In addition to their primary roles of MR (maritime reconnaissance) and SAR (search and rescue), these helicopters can also be deployed for Humanitarian Assistance and Disaster Relief (HADR) Operations as well as special operations with Marine Commandos. The helicopter also has an airborne Medical Intensive Care Unit (MICU) for use in the Air Ambulance role to facilitate the medical evacuation of critically ill patients.
In a major boost to further strengthening the Northwest Region of the ICG, its 835 Squadron of ALH MK III was commissioned at ICG Air Enclave, Porbandar on 28 June 22. So far, 13 ALH MK-III aircraft have been inducted in ICG in a phased manner and four of them are positioned at Porbandar. Since induction, the squadron has conducted numerous operational missions including the maiden night search and rescue mission off the Diu coast which will give a major fillip to the abilities of ICG in the security-sensitive Gujarat region.
The IAF operates the older Mi-25 and Mi-35 Russian attack helicopters which are in the process of being phased out and has inducted 22 AH-64E Apache attack helicopters from the US. The Army will also start receiving the Apache attack helicopters from early 2023 onwards, six of which have been contracted from the U.S. in February 2020. In all, the IAF operates a wide mix of around 500 rotary platforms which includes around 90 Mi-17s, over 130 Mi-17V5s, over 70 ALH including the weaponised variant, 22 AH-64E Apache attack helicopters, one squadron of Mi-35 attack helicopters and 15 CH-47F Chinook heavy lift helicopters. The Army Aviation currently operates utility helicopters but does not have dedicated attack helicopters in its fleet, though it operates the weaponised version of the Advanced Light Helicopter.
Use of outdated helicopters
While good and long overdue progress has been made in the LCH and ALH categories but it is the light utility helicopters (LUH) used by all the armed forces which of 40 to over 50 years of vintage are much overaged and must get replaced. The Army Aviation currently operates around 190 Cheetah, Chetak and Cheetal (re-engineered version of Cheetah) helicopters. Five of these are over 50 years old and the bulk of the fleet, around 130 of the 190, is between 30 to 50 years old. The Navy and the Air Force also operate these helicopters. The IAF has around 120 Cheetah and Chetak helicopters. The Indian Navy’s Aviation Squadron INAS 561’ also operates Chetak helicopters.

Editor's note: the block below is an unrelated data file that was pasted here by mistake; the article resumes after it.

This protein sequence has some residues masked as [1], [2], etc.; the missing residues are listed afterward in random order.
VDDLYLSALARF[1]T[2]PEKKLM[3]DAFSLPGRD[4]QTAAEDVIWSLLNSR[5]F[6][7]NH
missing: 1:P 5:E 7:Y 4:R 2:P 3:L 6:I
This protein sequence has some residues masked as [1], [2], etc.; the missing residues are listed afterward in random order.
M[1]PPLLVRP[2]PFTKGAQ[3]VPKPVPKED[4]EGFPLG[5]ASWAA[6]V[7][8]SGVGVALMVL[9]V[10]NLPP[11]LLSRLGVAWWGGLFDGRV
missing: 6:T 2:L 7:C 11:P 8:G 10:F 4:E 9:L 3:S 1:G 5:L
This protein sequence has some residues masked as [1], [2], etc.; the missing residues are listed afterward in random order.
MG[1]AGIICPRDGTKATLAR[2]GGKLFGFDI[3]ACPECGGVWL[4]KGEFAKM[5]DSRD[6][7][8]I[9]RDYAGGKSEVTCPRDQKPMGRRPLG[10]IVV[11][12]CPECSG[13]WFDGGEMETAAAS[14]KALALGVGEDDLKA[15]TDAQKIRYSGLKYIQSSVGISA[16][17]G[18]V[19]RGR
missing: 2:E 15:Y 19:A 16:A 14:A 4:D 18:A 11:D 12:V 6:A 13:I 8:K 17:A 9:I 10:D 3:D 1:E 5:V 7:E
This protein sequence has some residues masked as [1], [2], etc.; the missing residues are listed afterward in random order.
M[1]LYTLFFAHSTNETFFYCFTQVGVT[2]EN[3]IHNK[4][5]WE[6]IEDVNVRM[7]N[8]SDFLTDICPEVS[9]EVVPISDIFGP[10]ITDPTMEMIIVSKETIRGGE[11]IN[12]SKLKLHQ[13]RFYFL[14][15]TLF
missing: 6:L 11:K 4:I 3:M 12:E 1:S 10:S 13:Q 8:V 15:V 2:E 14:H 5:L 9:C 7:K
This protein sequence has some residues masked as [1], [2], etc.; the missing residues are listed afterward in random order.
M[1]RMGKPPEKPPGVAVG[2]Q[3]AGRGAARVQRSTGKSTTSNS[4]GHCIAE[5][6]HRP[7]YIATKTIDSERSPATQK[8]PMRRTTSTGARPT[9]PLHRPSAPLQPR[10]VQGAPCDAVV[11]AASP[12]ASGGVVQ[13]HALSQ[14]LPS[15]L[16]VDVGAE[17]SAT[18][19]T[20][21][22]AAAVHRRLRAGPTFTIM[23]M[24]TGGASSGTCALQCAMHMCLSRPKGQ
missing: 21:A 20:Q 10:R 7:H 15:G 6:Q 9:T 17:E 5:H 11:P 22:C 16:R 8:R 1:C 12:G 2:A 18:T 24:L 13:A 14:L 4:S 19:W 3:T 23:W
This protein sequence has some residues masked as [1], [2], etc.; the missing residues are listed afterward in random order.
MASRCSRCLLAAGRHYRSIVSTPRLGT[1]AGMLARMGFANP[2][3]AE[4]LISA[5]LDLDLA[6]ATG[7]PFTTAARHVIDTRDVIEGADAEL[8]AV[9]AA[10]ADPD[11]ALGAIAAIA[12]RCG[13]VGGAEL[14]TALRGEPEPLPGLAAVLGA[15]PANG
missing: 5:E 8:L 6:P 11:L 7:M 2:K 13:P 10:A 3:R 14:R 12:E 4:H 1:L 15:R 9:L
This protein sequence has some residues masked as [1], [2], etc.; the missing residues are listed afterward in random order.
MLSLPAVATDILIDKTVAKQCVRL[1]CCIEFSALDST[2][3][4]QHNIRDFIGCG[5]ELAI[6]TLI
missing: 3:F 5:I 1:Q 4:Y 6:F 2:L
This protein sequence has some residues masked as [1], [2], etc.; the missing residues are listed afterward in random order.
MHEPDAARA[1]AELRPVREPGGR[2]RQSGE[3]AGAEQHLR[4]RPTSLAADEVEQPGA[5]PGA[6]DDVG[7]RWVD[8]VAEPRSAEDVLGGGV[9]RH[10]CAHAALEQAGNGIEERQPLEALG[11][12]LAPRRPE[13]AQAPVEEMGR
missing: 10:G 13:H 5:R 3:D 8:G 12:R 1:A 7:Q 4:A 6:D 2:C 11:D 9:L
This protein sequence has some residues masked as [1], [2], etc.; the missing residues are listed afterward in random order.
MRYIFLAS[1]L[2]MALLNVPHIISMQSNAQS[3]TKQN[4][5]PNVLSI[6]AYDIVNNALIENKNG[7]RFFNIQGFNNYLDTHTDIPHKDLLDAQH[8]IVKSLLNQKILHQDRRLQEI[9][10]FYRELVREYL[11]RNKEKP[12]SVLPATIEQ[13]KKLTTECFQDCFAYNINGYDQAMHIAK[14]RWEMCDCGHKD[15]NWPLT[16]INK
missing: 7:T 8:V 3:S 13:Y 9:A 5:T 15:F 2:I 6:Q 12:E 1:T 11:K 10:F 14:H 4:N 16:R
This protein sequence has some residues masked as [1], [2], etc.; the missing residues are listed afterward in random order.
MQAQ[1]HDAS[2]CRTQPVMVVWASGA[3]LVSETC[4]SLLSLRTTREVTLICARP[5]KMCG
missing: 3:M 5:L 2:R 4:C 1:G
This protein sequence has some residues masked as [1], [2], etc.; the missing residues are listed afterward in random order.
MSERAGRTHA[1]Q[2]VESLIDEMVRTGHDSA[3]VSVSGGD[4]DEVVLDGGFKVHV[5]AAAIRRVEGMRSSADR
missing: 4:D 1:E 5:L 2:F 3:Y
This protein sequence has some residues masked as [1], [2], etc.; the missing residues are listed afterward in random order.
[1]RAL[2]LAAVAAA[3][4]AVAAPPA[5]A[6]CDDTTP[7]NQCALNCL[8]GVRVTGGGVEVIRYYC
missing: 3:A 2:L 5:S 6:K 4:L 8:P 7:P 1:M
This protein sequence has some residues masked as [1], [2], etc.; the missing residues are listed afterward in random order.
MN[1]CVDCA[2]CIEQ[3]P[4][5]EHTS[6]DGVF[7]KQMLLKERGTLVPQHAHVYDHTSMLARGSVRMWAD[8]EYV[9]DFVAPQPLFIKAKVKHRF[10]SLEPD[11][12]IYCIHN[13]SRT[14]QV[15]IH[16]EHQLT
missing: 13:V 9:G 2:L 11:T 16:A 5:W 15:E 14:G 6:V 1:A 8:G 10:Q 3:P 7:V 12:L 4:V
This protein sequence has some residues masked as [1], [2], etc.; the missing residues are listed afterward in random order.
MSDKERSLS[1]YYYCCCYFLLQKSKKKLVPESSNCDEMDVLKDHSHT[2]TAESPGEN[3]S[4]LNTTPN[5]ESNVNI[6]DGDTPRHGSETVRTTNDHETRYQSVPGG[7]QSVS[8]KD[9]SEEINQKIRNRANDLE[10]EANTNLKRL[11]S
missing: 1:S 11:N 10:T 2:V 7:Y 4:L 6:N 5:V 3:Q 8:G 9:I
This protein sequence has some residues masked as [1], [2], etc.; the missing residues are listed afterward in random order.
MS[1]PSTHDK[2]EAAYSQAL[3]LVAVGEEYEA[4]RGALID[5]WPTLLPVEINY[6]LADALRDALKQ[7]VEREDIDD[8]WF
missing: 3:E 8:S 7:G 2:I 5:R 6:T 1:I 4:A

Following the crash of a Cheetah helicopter on 5 October 2022, the second such helicopter to crash this year (the earlier one was in March 2022), the Indian Army Wives Agitation Group (AWAG) wrote a letter to Prime Minister Narendra Modi expressing anguish over the continued use of the outdated Cheetah and Chetak Light Utility Helicopters (LUH), which have claimed many lives of experienced and young officers. The letter stated that 31 military pilots have died, not by fighting the enemy, but in accidents involving both types of helicopters since 2017, for no fault of theirs. They asked in the letter, “Can the PM possibly safeguard the nation’s soldiers by making them operate these two six-decade-old helicopter types that first joined service in the early 1960s and had now become “flying coffins”, but still comprised the rotary-wing backbone of the three services.”
Lt Gen B.S. Pawar (retd), former Director General, of Army Aviation who interacted with this writer, stressed two aspects. One is that the mainstay of Army Aviation, the Alouettes/Chetak/Cheetah, is very old and needs to be replaced. The other is that the LCH and ALH are incomplete in their capabilities without the armaments that they have been designed for because, in both these helicopters, the anti-tank and anti-aircraft weapons have not yet been fitted.
(The author is a former spokesperson of the Defence Ministry and Indian Army. Views are personal. He can be contacted at firstname.lastname@example.org)